From pessimist to optimist for Scrooge?

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From pessimist to optimist for Scrooge?

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jul 9, 2012, 7:15am

I first read Christmas Carol when I was about 12 years old. As well as the books, we often find we are interested in reading about the authors and their lives. If in someway, their writings may be autobiographical. I was interested to find that his family had made themselves well known. His son Henry Fielding Dickens was named after one of his father's favourite authors and became a respected lawyer who was knighted in 1922. His great grandson Gerald Charles Dickens, a contemporary actor, performed a one man version of A Christmas Carol, which must have been quite a feat in itself! But did the novel end in way you first expected it to, and is Scrooge's transformation even believable?

Redigerat: jul 9, 2012, 10:42am

Perhaps it's the sustainability that's questionable. It's not surprising that Scrooge would wake up feeling a new man after this traumatic experience, but that he would continue in his new mindset instead of falling back into old habits is more unbelievable. I suppose it's possible, but my experience in life indicates that it is unlikely.

jul 9, 2012, 2:44pm

I think as a human beings, we like the 'idea' of being able to change, but in reality, find it one of the hardest things to do. Scrooge made a tremendous change not only his life but in his whole persona. I wonder, if any of us decided to do this, how long it would last for? Such things, for instance, as racism and hatred, are ingrained in many, and a force of change would be an impossibility. Yet Scrooge was at one time an amiable young man with a fiance and the prospect of having a loving wife and family, until he was spurned. But I thought he was able to change because basically he was good in heart. He came to appreciate once again, as with his kindness to the Crachitt family, that family life is backbone of all men, and love and human kindness the infrastructure that supports it.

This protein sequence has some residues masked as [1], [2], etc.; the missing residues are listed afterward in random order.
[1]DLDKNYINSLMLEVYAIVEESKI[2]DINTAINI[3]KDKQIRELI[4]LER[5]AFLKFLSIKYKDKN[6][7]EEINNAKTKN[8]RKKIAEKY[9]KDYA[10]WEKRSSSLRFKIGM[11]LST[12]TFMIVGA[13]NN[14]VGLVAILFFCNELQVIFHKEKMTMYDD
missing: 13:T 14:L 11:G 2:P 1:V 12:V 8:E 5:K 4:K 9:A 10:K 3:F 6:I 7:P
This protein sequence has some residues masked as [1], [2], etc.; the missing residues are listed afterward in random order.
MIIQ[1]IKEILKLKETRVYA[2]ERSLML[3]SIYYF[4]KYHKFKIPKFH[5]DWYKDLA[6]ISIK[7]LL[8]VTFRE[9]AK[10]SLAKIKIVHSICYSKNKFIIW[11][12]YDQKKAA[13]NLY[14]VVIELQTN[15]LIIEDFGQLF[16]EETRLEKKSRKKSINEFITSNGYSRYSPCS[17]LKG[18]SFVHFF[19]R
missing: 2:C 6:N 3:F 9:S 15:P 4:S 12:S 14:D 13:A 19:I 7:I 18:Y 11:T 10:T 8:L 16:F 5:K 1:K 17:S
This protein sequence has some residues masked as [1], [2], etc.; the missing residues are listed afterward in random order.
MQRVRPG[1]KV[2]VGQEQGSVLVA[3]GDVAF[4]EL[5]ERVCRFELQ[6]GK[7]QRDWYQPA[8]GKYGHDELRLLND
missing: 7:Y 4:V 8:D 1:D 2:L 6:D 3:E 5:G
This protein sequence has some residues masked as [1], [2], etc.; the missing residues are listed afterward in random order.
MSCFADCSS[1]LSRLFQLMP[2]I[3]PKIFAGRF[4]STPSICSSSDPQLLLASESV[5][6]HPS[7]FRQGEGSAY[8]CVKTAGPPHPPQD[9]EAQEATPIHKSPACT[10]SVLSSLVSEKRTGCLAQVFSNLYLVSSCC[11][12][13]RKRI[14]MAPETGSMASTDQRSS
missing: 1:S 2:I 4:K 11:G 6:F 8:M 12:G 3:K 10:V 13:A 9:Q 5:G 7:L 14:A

Redigerat: jul 9, 2012, 6:43pm

Yes, I think this was a story about redemption, not so much starting new as recovering characteristics Scrooge had at some time in his life before he made the wrong choices. It seems to me very much a book about second chances. I wouldn't say it is as simple as pessimism to optimism so much as Scrooge becomes a person who understands and celebrates Christmas, and his charitableness and generosity spill over into the rest of his life.

Every year I watch the Patrick Stewart version on TV. A couple years ago I re-read the book. I'm amazed at how well it stands up. It is to me still a very moving story, a nearly perfect book with no excessive scenes or lines. Most of Dickens' books have so much padding.

jul 9, 2012, 6:43pm

That's true, I was forgetting that he wasn't always the unhappy, miserable cynic - so it's not necessarily a transformation so much as a rediscovering. That could perhaps overcome my hesitation over the believability of his change becoming a long-lasting thing.

jul 9, 2012, 6:47pm

Scrooge's nephew Fred is one of the great heroes in literature. Fred keeps his door open to his uncle every year, despite the fact that he is ridiculed and criticized by friends for doing so. It is because of Fred's generosity that Scrooge has a place to go on Christmas Eve where he is always welcome. Good old Fred.

jul 9, 2012, 6:50pm

Indeed! There aren't many Freds in the world (and I'm realistically including myself in the not-Fred category).

jul 10, 2012, 12:25am

Yes, he showed a complete contrast to Scrooge's nature, almost like yin yang. Such opposites - Scrooge with his dark and cold attitude, and Fred with his warm heart, always hoping his uncle would have a change of mind. A bit like superheroes in comic books, the dark, shady character and the evil nemesis. The good guy fighting the evil with good, almost in some way hoping a change would take place.